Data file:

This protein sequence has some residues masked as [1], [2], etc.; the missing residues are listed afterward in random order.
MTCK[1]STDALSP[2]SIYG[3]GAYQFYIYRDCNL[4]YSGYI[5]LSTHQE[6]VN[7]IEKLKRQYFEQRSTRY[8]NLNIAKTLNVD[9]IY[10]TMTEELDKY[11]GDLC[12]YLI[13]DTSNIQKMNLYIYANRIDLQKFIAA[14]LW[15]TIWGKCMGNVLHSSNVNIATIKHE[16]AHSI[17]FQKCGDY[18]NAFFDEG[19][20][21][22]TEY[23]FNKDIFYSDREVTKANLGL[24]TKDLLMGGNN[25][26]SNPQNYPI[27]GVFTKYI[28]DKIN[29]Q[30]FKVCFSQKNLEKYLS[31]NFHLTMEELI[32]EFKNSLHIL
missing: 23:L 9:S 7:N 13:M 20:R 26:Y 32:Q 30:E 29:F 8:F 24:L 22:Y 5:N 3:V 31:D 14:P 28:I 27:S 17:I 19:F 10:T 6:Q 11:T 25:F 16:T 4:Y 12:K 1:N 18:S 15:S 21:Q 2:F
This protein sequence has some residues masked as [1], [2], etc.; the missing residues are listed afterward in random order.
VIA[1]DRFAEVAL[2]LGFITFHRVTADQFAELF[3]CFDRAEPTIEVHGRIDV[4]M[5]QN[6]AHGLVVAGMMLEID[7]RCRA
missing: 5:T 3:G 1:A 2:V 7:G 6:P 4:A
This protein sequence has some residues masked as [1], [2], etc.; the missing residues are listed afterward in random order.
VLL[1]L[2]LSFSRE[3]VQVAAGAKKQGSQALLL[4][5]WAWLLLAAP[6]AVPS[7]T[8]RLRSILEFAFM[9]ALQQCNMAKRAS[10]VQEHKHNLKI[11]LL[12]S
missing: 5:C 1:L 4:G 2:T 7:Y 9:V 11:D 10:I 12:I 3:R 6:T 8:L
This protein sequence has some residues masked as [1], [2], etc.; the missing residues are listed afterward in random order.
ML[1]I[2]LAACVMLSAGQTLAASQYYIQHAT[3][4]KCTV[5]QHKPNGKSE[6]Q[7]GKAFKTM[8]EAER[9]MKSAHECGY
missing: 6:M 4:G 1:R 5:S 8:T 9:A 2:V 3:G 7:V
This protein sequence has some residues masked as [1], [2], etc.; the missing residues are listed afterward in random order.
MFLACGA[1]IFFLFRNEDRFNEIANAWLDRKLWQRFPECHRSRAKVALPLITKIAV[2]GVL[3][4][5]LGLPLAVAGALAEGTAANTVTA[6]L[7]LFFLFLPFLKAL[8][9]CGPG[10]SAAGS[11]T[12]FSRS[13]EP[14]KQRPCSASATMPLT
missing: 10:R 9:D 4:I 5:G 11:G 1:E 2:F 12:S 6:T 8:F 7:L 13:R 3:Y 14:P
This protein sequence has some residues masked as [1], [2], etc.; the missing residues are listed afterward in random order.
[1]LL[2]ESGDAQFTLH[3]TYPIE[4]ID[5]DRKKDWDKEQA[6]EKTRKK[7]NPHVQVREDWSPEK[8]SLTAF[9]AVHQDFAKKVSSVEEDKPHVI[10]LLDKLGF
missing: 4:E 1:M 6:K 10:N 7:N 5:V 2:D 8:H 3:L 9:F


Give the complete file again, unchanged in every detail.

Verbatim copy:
This protein sequence has some residues masked as [1], [2], etc.; the missing residues are listed afterward in random order.
MTCK[1]STDALSP[2]SIYG[3]GAYQFYIYRDCNL[4]YSGYI[5]LSTHQE[6]VN[7]IEKLKRQYFEQRSTRY[8]NLNIAKTLNVD[9]IY[10]TMTEELDKY[11]GDLC[12]YLI[13]DTSNIQKMNLYIYANRIDLQKFIAA[14]LW[15]TIWGKCMGNVLHSSNVNIATIKHE[16]AHSI[17]FQKCGDY[18]NAFFDEG[19][20][21][22]TEY[23]FNKDIFYSDREVTKANLGL[24]TKDLLMGGNN[25][26]SNPQNYPI[27]GVFTKYI[28]DKIN[29]Q[30]FKVCFSQKNLEKYLS[31]NFHLTMEELI[32]EFKNSLHIL
missing: 23:L 9:S 7:N 13:M 20:R 26:Y 32:Q 30:E 29:F 8:F 24:L 22:Y 5:N 3:V 31:D 14:P 28:I 27:S 17:I 19:F 10:T 6:Q 11:T 25:F 16:T 4:Y 12:K 1:N 18:S 15:S 21:Q 2:F
This protein sequence has some residues masked as [1], [2], etc.; the missing residues are listed afterward in random order.
VIA[1]DRFAEVAL[2]LGFITFHRVTADQFAELF[3]CFDRAEPTIEVHGRIDV[4]M[5]QN[6]AHGLVVAGMMLEID[7]RCRA
missing: 5:T 3:G 1:A 2:V 7:G 6:P 4:A
This protein sequence has some residues masked as [1], [2], etc.; the missing residues are listed afterward in random order.
VLL[1]L[2]LSFSRE[3]VQVAAGAKKQGSQALLL[4][5]WAWLLLAAP[6]AVPS[7]T[8]RLRSILEFAFM[9]ALQQCNMAKRAS[10]VQEHKHNLKI[11]LL[12]S
missing: 5:C 1:L 4:G 2:T 7:Y 9:V 11:D 10:I 12:I 3:R 6:T 8:L
This protein sequence has some residues masked as [1], [2], etc.; the missing residues are listed afterward in random order.
ML[1]I[2]LAACVMLSAGQTLAASQYYIQHAT[3][4]KCTV[5]QHKPNGKSE[6]Q[7]GKAFKTM[8]EAER[9]MKSAHECGY
missing: 6:M 4:G 1:R 5:S 8:T 9:A 2:V 3:G 7:V
This protein sequence has some residues masked as [1], [2], etc.; the missing residues are listed afterward in random order.
MFLACGA[1]IFFLFRNEDRFNEIANAWLDRKLWQRFPECHRSRAKVALPLITKIAV[2]GVL[3][4][5]LGLPLAVAGALAEGTAANTVTA[6]L[7]LFFLFLPFLKAL[8][9]CGPG[10]SAAGS[11]T[12]FSRS[13]EP[14]KQRPCSASATMPLT
missing: 10:R 9:D 4:I 5:G 11:G 1:E 2:F 12:S 6:T 8:F 7:L 13:R 3:Y 14:P
This protein sequence has some residues masked as [1], [2], etc.; the missing residues are listed afterward in random order.
[1]LL[2]ESGDAQFTLH[3]TYPIE[4]ID[5]DRKKDWDKEQA[6]EKTRKK[7]NPHVQVREDWSPEK[8]SLTAF[9]AVHQDFAKKVSSVEEDKPHVI[10]LLDKLGF
missing: 4:E 1:M 6:K 10:N 7:N 5:V 2:D 8:H 3:L 9:F